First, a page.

Philippe Couillard leaves politics; makes plea for inclusive Quebec
A premier not known for showing emotion in public couldn't help blinking back a few tears in his farewell address to his party and Quebecers.
Speaking at the National Assembly, Philippe Couillard announced he was stepping down as Liberal leader, and won't take his seat as the newly-re-elected member for Roberval, three days after his crushing election defeat to François Legal and the CAQ.
"The unequivocal general election result, even after a mandate that was marked by a recovery and a historic revival of Quebec, leads me to make this decision," Couillard said. "The desire for change was clearly expressed, so we must accept the consequences."
As he did during his concession speech on Monday night, Couillard defended his government's record, touting his major accomplishments, including in balancing Quebec's books, increasing accessibility to family doctors, and increasing funding for schools.
"I'm leaving Quebec in better condition than it was in in 2014," he said. "The change has been profound. Our finances are balanced, the debt is in decline, the economy is strong. We are better able to finance our public services, especially education."
During his term, Couillard received widespread criticism for the austerity measures his government brought in to balance those books in the early part of his term.
Speaking in English, he also touted his party's creation of the Anglo secretariat.
"English-speaking Quebecers now have a stronger voice and a better connection within the government," he said. "A well-funded secretariat, as well as a minister dedicated to defending and representing their interests because we are all first-class Quebecers. I want them to know, I didn't do this for short-term electoral reasons, but because of a profound belief in a truly inclusive Quebec."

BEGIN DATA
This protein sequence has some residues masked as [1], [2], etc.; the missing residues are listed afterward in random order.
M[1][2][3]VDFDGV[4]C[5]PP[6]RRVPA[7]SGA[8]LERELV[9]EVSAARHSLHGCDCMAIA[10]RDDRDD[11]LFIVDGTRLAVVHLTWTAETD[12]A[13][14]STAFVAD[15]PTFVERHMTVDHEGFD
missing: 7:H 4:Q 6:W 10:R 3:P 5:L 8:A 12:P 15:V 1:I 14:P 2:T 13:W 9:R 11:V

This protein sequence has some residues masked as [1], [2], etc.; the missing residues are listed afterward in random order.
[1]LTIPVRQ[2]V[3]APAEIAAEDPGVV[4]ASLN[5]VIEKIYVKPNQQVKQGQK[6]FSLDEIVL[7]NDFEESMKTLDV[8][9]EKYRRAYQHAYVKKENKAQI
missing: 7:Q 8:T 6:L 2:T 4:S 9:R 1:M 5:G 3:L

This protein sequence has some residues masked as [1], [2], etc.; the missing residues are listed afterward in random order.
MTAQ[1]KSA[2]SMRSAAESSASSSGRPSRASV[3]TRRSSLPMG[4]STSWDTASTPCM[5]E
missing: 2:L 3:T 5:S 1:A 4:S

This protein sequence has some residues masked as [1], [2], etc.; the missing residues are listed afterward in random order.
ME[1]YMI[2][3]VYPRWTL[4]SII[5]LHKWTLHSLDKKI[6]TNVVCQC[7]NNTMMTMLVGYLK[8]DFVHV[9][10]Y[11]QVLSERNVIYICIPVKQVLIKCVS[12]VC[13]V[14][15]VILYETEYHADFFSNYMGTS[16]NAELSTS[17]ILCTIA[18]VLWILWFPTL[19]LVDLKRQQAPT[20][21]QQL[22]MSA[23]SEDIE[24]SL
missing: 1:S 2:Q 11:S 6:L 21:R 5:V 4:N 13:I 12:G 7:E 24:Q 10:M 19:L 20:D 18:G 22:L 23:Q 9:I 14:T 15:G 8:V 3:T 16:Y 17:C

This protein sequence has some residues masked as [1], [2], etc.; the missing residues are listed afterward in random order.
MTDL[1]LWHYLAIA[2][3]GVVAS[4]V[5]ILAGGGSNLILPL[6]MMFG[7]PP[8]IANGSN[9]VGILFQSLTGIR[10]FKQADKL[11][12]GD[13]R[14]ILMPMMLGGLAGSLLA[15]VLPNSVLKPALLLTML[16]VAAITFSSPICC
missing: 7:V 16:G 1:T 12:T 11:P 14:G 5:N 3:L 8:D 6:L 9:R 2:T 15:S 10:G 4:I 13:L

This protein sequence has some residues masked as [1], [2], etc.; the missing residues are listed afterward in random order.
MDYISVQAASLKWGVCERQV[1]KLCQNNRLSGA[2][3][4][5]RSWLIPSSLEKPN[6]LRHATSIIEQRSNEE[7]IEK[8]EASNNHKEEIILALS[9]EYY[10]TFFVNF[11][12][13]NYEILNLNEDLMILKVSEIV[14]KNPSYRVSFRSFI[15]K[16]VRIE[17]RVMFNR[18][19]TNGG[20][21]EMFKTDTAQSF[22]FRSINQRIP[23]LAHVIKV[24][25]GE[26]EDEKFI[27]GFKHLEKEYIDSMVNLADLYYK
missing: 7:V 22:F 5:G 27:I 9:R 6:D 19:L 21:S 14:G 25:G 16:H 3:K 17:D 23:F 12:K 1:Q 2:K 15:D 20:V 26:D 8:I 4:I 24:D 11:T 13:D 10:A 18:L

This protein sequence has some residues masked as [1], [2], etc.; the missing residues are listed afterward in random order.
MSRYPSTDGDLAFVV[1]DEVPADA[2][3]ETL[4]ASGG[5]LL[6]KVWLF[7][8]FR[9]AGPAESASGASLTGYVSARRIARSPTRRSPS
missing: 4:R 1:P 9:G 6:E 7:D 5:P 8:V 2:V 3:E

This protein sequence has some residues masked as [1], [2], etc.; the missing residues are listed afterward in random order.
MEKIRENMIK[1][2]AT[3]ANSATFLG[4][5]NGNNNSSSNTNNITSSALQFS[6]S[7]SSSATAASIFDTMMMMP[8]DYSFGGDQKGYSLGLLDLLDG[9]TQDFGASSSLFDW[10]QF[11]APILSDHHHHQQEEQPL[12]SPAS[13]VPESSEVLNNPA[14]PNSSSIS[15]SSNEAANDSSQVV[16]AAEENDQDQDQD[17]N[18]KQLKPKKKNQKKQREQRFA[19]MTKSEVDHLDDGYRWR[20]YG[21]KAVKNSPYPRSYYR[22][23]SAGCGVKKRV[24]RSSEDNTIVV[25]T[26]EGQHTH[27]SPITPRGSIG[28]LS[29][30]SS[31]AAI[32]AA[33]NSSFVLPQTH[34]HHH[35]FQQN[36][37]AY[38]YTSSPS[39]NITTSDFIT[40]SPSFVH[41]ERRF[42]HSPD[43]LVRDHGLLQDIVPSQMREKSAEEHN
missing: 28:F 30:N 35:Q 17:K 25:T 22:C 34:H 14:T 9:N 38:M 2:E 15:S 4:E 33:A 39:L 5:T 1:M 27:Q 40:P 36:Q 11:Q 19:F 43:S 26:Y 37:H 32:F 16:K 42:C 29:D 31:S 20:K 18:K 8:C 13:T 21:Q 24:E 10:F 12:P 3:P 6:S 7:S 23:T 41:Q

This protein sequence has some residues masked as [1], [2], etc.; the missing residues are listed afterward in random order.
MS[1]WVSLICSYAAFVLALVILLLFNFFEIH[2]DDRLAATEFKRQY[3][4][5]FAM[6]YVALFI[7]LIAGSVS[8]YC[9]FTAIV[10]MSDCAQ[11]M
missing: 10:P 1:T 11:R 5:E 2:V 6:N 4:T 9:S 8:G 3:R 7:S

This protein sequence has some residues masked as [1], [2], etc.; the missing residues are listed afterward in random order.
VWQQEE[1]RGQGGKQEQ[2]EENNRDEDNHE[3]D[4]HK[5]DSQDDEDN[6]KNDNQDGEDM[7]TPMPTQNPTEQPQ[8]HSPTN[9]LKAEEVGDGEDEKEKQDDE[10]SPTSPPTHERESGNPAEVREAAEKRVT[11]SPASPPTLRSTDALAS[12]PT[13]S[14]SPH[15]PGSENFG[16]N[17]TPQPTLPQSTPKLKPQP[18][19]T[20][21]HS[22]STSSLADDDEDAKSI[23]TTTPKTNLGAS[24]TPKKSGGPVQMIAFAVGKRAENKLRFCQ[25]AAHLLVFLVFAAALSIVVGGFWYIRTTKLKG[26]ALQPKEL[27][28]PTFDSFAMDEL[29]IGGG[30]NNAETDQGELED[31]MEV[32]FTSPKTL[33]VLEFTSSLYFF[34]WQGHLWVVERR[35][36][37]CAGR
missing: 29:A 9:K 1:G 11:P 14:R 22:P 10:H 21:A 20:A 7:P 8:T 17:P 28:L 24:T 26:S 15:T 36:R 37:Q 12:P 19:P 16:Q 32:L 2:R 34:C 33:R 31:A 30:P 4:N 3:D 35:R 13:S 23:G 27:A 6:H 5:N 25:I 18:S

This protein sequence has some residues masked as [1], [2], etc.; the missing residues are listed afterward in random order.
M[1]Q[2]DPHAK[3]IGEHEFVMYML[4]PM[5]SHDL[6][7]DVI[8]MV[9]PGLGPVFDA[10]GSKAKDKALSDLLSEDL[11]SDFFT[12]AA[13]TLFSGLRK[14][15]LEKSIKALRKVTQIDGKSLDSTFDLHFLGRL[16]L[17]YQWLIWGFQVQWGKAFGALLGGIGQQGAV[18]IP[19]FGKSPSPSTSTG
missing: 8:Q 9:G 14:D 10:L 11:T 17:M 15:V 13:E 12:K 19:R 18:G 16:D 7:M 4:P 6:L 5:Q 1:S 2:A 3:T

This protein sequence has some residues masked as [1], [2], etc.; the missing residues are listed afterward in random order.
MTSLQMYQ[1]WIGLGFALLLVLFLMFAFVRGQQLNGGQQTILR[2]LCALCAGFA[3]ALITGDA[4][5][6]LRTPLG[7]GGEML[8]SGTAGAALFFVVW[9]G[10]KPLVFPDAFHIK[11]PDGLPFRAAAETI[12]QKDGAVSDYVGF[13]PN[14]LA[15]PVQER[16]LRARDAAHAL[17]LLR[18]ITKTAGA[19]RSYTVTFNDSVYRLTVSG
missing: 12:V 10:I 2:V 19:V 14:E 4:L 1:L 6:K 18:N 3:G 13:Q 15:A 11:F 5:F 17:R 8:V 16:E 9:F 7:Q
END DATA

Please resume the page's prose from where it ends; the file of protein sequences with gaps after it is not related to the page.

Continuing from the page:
'More quiet and serenity'
With his wife, Suzanne Pilote, by his side, he choked up, pausing at one point as he talked about her.
"Suzanne and I are heading to a new stage of our lives. It's hard to say today where that will take us," he said. "Towards new challenges and passions, I hope," he said. "Certainly, for more quiet and serenity. It's now time to think a little about us."
Couillard then made a plea to Liberals, and to Quebecers as a whole, for inclusion.
"Newcomers who fill a lot of available jobs do not pose a threat to our distinctiveness in America," he said. "On the contrary, each and every one of them is an essential asset for our growth. It's up to all of us to make sure that they integrate well into Quebec society. To that end, every word, every gesture counts, one way or the other.
"Quebec must remain a welcoming place — an inclusive society where everyone is invited to the table, a place where people are judged for what is in their heads, not on them, and in their hearts, for what they and they can bring us."
Couillard's successor, François Legault, tweeted his thanks Thursday morning for his contributions to Quebec society.
"Politics is demanding and requires courage, and that is worthy of respect," Legault wrote. "I wish him the best of luck for the future.
Speaking in Montreal on Thursday, Prime Minister Justin Trudeau also paid tribute to the outgoing premier.
"I thank Philippe Couillard for his service to Quebecers, and to all Canadians, as premier," he said. "We worked very well together, we had a very positive relationship, and I know that service to his community and his country is at the heart of who he is. I thank him very deeply for that."